Maths premium welcome, but recruitment woes remain

Written by: Pete Henshaw | Published:
Image: Adobe Stock

While welcoming details of plans to introduce a £600 maths premium, school leaders have once again raised what they see as the real barrier to increasing maths up-take at A level – the recruitment of qualified teachers.

The premium, which was announced in last autumn’s Budget, will see schools given a £600 payment for every additional young person aged 16 to 18 who takes an advanced maths qualification.

The Department for Education (DfE) says the premium will help to “create additional places and resources to support teaching of advanced maths”.

From September 2018, schools and colleges will receive the premium for each additional pupil taking the one-year AS maths or the core maths qualification. This could mean £1,200 for each additional pupil who takes the two-year A level in maths or further maths.

Students will need to have a prior attainment equivalent to GCSE grade 9 to 4 or A* to C in maths to be eligible for the premium and there will be no cap on the numbers of eligible pupils for the funding. Schools standards minister Nick Gibb said: “Although maths remains the most popular subject at A level, this premium will open up the opportunity for even more young people to study advanced maths qualifications, providing them with the knowledge and skills for future success.”

Paul Whiteman, general secretary of the National Association of Head Teachers, said that with budgets “desperately close to breaking point”, schools will welcome any additional funding. However, he is concerned that the premium is missing the point.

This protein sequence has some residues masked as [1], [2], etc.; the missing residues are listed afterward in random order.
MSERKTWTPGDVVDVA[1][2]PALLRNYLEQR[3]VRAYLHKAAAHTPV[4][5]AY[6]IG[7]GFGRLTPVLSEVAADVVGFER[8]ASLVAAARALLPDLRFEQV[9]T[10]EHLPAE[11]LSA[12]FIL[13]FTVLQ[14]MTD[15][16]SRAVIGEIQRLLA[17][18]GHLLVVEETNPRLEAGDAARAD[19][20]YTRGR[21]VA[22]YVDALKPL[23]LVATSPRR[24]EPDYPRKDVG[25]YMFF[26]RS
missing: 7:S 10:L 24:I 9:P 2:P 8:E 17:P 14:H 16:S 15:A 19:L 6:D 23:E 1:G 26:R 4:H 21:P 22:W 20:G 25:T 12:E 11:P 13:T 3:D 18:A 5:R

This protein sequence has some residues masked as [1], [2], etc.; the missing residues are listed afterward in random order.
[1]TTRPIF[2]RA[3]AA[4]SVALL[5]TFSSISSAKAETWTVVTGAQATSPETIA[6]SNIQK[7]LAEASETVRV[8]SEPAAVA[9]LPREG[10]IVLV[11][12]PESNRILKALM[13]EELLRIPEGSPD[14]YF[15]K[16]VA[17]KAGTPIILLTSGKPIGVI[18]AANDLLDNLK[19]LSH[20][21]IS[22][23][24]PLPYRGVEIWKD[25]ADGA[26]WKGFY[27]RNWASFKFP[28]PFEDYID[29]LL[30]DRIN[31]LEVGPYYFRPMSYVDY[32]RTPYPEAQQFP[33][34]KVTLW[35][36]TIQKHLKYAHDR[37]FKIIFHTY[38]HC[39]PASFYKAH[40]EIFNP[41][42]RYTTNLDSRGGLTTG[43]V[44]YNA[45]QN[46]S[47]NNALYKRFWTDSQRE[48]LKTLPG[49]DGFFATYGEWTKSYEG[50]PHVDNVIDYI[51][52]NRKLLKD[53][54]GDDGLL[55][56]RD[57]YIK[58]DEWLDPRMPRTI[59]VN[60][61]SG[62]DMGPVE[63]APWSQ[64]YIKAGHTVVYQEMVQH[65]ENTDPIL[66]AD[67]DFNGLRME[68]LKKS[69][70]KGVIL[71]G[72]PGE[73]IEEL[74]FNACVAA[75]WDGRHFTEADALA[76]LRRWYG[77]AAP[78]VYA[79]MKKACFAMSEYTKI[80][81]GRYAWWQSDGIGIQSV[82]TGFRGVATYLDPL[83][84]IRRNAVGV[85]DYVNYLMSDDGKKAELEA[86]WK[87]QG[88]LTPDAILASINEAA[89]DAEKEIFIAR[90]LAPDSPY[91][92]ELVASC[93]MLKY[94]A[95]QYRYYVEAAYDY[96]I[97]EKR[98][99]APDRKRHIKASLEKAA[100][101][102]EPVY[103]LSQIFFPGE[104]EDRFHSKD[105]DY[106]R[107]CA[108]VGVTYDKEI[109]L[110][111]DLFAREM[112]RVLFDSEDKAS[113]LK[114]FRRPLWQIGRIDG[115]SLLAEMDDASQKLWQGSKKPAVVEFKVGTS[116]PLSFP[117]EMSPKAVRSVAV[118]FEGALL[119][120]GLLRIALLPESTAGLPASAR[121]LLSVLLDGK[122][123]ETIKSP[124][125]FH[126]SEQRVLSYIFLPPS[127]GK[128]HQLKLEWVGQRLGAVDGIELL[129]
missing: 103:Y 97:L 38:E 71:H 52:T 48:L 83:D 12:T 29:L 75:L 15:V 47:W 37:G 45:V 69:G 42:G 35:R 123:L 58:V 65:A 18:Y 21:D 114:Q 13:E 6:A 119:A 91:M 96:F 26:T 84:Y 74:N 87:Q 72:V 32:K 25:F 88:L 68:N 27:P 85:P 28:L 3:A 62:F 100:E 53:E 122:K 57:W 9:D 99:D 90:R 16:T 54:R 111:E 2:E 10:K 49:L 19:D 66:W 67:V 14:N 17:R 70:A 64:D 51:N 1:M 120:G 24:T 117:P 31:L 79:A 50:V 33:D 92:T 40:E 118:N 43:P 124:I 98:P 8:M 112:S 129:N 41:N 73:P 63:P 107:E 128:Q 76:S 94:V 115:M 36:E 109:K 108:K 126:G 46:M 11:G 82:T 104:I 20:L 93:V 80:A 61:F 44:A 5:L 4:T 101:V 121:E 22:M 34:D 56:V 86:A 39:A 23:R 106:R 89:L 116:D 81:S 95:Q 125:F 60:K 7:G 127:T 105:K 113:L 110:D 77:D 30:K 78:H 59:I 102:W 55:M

He said: “Maths is already the most popular subject at A level and the government has failed for many years now to meet its own recruitment targets for maths teachers.

“Schools already appreciate the value of mathematics – their biggest challenge is finding teachers qualified to teach it.”

The government has missed its secondary teacher recruitment targets for five years running now, with mathematics among those subjects hit hard. For 2017/18, the initial teacher training figures released late last year show that only 79 per cent of the maths target has been recruited. In 2016/17, only 82 per cent were recruited.

It means that while across both years, 6,204 trainee maths teachers were required, only 4,995 were recruited.

Mr Whiteman added: “Rather than cherry-picking individual subjects to fund, school leaders would ask the government to look urgently at school funding overall, and to concentrate on its key duty: providing sufficient money and teachers to schools so that they can continue to provide an excellent, balanced, education for all.”


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